The Vehicle System Logic is done in C++, but almost all functions are marked virtual and can be overriden by extending the class in C++. The goal is that anyone can customize the system like he wants. For example, if you don’t like how the vehicles accelerate or jump, simply create a new C++ vehicle class and rewrite the Accelerate() or Jump() functions.
For Blueprints, most of the parameters concerning the current state of the Vehicle are exposed to blueprints to make adding Blueprint gameplay logic easier and keep your classes cleaner. Do you want to add a Particle VFX where the wheels contact with the ground? Simply check the Suspension Hit Results array and look for the ImpactPoint values.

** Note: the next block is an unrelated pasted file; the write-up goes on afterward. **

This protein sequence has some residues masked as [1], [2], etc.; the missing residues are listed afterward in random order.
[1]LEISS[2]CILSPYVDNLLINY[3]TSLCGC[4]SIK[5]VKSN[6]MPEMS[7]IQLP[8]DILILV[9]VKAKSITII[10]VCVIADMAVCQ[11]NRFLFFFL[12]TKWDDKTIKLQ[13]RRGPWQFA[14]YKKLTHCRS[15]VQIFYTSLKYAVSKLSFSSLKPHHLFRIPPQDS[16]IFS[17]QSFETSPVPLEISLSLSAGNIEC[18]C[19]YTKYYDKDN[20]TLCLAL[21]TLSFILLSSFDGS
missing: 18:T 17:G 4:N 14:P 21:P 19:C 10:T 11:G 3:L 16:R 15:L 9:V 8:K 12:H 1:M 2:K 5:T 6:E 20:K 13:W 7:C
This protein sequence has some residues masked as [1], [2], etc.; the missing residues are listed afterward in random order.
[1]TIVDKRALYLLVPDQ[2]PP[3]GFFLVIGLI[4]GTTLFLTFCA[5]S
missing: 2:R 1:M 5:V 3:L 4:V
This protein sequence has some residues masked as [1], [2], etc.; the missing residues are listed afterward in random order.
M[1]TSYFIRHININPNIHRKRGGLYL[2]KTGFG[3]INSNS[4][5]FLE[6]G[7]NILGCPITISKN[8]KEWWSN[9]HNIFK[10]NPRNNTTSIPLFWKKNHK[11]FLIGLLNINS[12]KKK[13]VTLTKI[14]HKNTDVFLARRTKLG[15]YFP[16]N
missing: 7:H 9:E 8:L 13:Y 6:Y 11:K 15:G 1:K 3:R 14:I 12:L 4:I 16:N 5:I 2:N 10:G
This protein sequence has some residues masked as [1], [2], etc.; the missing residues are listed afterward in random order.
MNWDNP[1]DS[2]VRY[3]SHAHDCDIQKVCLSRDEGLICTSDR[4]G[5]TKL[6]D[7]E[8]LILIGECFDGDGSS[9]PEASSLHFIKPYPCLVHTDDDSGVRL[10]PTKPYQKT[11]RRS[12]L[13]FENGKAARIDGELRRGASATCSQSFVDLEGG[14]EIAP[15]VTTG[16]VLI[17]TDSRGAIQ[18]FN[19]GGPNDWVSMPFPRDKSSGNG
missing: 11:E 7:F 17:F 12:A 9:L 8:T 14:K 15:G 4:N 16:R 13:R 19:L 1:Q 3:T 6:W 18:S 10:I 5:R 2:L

The data will also be visible when debugging at runtime
There’s also specific Blueprint implementable events broadcasted for every major state change in the system that you can easily implement to trigger VFX, SFXs or whatever logic you want.
This is a screenshot from the Kart Vehicle Blueprint that shows how you can simply add gameplay and visual details on a Vehicle by using the provided Blueprint events API
C++ PlayerController and simple AnimationInstance
The two additional C++ classes that come with the project are very simple. The PlayerController class is here to give a simple example on how to setup a PlayerController for a Vehicle. This class does not setup any bindings, it just acts as a base class for a Blueprint PlayerController class. The idea is to have the logic in C++ and the actual Action/Axis bindings in the Blueprint.
The AnimationInstance acts just an interface. Right now, the SkeletalMesh Animation Instance is driven by the ArcadeVS C++ vehicle class. The vehicle class is responsible to update the animation instance wheels rotation, wheels direction and drift direction variables so that the animation can react properly.